Name: John Lee Dumas
Location: San Diego, California
Branch of Service: U.S. Army
John Lee Dumas starts each of the interviews on his daily podcast on entrepreneurship with a simple question: “Are you ready to ignite?”
It’s an appropriate question, given the focus of Dumas’ award-winning podcast, Entrepreneur on Fire, where he interviews successful and inspiring entrepreneurs using an innovative and groundbreaking format of providing content to his listeners seven days a week.
But before Dumas became a heavyweight in the world of online marketing, he started his life as a military officer in the U.S. Army, just as the United States entered the Iraq War.
Why he joined the military
While Dumas attended college in Providence before joining the military, he knew that’s where he would end up eventually.
“I really grew up with a family of service members and always knew that military service was a path I wanted to potentially explore,” he tells Task & Purpose. “I knew that it would be something that I would find fascinating and interesting in a lot of different ways.”
Dumas joined the U.S. Army in 2002 and was assigned to be a tank officer — a serendipitous assignment — due to a mix-up of his paperwork caused by the 9/11 attack on the Pentagon.
“Out of nowhere, I was assigned as a tank officer and it was just one of those random moments in life,” Dumas explains. “Any other year, literally, any other year, I would have either been an engineer or a military intelligence officer.”
In 2003, Dumas deployed to Iraq and spent 13 months as a tank platoon leader, fighting with his platoon of 16 men in Ramadi and Habbaniyah. After four years of active duty, he decided to leave the military and go to law school, but after one semester, he left, realizing that the law was not his passion.
On finding his way to a new path
Dumas experienced a great deal during the six years after he left active-duty service. Like many veterans first leaving the military, he had some preconceived notions of what life would be like on the outside. It would take many different careers for him to discover what he truly wanted to do.
“I tried corporate finance, and to be honest, I had a lot of success there financially and climbing the corporate ladder, but after about 18 or 20 months, it was very obvious to me that it wasn't for me, so I quit,” Dumas says.
Dumas tried out other career paths like commercial real estate, and even worked for a tech startup, all the while moving around the country, trying to find his niche. Through it all, he relied on his Army training to help him figure out what it was he truly wanted to do with his life.
“One thing that I really attribute to my experience is the courage to quit,” he says. “I had the courage to quit when I was doing something that I knew wasn't my life's passion … because I had seen so many amazing men and women who had such bright futures lose their lives before they had an opportunity to see any of that realized.”
Dumas made a pledge to himself over the graves of his fallen brothers and sisters that he would not settle for something less than what he really felt was his “inner calling.”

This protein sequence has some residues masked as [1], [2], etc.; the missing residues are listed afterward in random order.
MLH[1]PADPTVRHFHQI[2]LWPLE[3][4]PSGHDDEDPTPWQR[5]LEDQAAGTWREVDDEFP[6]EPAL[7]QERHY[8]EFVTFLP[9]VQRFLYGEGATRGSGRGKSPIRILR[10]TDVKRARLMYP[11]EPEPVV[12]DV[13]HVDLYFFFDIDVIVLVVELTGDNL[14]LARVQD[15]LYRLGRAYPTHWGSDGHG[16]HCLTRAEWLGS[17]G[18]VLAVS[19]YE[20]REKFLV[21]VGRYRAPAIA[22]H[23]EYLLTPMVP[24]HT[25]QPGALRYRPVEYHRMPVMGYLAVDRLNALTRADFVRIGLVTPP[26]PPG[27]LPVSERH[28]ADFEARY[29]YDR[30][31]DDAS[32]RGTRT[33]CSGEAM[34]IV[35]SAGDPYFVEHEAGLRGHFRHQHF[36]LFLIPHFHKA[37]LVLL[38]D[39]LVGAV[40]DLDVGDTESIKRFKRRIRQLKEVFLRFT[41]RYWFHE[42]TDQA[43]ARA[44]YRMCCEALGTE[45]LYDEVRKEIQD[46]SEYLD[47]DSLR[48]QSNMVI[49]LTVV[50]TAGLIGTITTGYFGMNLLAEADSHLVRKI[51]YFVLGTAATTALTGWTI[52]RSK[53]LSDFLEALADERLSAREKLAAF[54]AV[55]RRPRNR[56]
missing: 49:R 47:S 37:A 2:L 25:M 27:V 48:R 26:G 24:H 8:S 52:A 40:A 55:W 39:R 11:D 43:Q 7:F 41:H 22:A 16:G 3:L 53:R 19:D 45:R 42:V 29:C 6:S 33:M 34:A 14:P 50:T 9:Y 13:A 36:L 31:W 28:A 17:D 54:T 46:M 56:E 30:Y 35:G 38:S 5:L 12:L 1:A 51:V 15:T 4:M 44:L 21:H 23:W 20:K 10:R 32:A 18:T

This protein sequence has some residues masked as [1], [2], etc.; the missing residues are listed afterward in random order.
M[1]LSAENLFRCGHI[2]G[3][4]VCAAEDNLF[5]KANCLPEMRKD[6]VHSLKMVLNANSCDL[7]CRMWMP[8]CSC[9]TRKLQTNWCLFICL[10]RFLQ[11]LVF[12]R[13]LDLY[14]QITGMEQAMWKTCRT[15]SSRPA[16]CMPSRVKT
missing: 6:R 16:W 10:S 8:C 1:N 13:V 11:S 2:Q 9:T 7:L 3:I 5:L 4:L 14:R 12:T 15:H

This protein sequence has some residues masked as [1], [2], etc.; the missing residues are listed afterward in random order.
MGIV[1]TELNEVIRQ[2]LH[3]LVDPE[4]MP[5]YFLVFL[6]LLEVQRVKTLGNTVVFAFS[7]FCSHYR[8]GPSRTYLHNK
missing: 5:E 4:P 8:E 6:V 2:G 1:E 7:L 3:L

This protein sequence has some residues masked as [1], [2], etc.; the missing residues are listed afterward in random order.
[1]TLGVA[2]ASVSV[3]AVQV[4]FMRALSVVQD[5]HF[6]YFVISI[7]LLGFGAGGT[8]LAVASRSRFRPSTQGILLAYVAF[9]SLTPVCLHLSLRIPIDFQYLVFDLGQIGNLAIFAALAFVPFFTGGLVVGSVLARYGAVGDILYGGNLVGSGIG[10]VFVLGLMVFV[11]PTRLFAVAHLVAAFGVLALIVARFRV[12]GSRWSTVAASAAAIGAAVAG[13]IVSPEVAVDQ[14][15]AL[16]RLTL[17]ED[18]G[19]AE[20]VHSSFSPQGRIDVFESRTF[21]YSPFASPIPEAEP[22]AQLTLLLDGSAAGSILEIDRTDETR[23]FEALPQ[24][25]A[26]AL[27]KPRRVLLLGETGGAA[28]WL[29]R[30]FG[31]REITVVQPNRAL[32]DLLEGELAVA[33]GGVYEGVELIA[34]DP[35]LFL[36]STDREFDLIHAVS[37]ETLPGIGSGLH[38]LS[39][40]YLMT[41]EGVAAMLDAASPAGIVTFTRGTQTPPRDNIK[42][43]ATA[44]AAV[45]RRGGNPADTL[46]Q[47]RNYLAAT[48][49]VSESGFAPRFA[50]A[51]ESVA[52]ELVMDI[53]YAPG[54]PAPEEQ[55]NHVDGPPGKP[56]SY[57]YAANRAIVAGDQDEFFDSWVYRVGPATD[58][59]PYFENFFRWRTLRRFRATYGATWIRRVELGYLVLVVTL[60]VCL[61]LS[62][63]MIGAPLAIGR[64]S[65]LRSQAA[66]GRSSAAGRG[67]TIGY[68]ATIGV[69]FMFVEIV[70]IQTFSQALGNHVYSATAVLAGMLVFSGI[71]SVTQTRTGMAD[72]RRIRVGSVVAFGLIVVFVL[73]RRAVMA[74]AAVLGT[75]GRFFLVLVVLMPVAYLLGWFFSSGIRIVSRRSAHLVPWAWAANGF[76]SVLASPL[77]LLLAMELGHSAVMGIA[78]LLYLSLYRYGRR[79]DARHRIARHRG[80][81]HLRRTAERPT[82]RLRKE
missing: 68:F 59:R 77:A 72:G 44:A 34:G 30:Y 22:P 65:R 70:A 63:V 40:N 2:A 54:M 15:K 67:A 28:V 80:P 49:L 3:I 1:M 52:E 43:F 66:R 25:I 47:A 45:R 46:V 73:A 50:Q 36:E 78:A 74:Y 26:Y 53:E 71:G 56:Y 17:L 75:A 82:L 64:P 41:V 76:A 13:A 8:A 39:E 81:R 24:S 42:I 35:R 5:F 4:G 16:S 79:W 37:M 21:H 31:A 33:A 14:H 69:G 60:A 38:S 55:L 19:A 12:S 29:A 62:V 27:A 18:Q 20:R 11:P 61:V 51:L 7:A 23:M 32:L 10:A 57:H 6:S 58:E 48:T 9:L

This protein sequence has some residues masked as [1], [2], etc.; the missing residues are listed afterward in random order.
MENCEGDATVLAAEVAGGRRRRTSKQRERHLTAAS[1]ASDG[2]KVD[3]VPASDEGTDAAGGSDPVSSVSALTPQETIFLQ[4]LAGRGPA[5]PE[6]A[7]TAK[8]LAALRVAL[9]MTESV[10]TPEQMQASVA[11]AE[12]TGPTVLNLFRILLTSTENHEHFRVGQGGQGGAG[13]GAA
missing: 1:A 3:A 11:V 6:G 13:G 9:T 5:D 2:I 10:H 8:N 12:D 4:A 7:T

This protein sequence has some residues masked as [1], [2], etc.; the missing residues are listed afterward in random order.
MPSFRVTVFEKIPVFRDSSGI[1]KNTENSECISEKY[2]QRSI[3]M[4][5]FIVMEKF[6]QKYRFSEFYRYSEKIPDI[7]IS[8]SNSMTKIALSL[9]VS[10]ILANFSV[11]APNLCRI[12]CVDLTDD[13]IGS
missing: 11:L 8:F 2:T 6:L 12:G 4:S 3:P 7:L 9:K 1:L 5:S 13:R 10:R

It wasn’t until he started working in real estate that Dumas discovered a passion that he had not considered.
During his daily commute, Dumas would listen to podcasts from various entrepreneurial experts. After a couple of weeks, he ran out of content to consume. Most shows only produced content on a weekly basis. But he recognized that there was a need for a daily show and with the help of a mentor, he decided to create his own, Entrepreneur on Fire.
In just one year, Dumas’ show has placed in the top 150 podcasts on iTunes and was awarded “Best of iTunes” in 2013. On his show, Dumas has interviewed entrepreneurial heavyweights such as best-selling authors Tim Ferris and Seth Godin.
Dumas doesn’t just podcast, he has also created an online business called Podcaster’s Paradise, which teaches people how to start their own podcast series and monetize it.
On what veterans can do to move into a new career field
To support transitioning veterans, Dumas and two other military veterans started High Speed Low Drag, a podcast featuring interviews with successful and inspiring veterans to give service members an opportunity to learn from their successfully transitioned brethren.
For his own advice, Dumas recommends that transitioning veterans try to make connections in the industry they are interested in working and not be afraid to start over.
“Be an apprentice. Don't be afraid to go out and find people in your niche in the industry that you're passionate about,” he suggests. “Find out who are those people that are taking names and knocking it out of the park. Reach out to them. Send them an email.”
Dumas also believes that everyone needs a team of people to help them.
“Look around you right now and see which other people have similar goals, similar aspirations, similar desires as you and form a mastermind, form an accountability group where you're encouraging each other, sharing your ideas, your insights, different resources,” he recommends.
“Find your five people. Be in a mastermind. Really focus on that and grow together because, again, I just can't say it enough, but you are the average of the five people you spend the most time with.”
Nicole Schwegman is an active-duty service member. She writes at the blog www.scribehacker.com.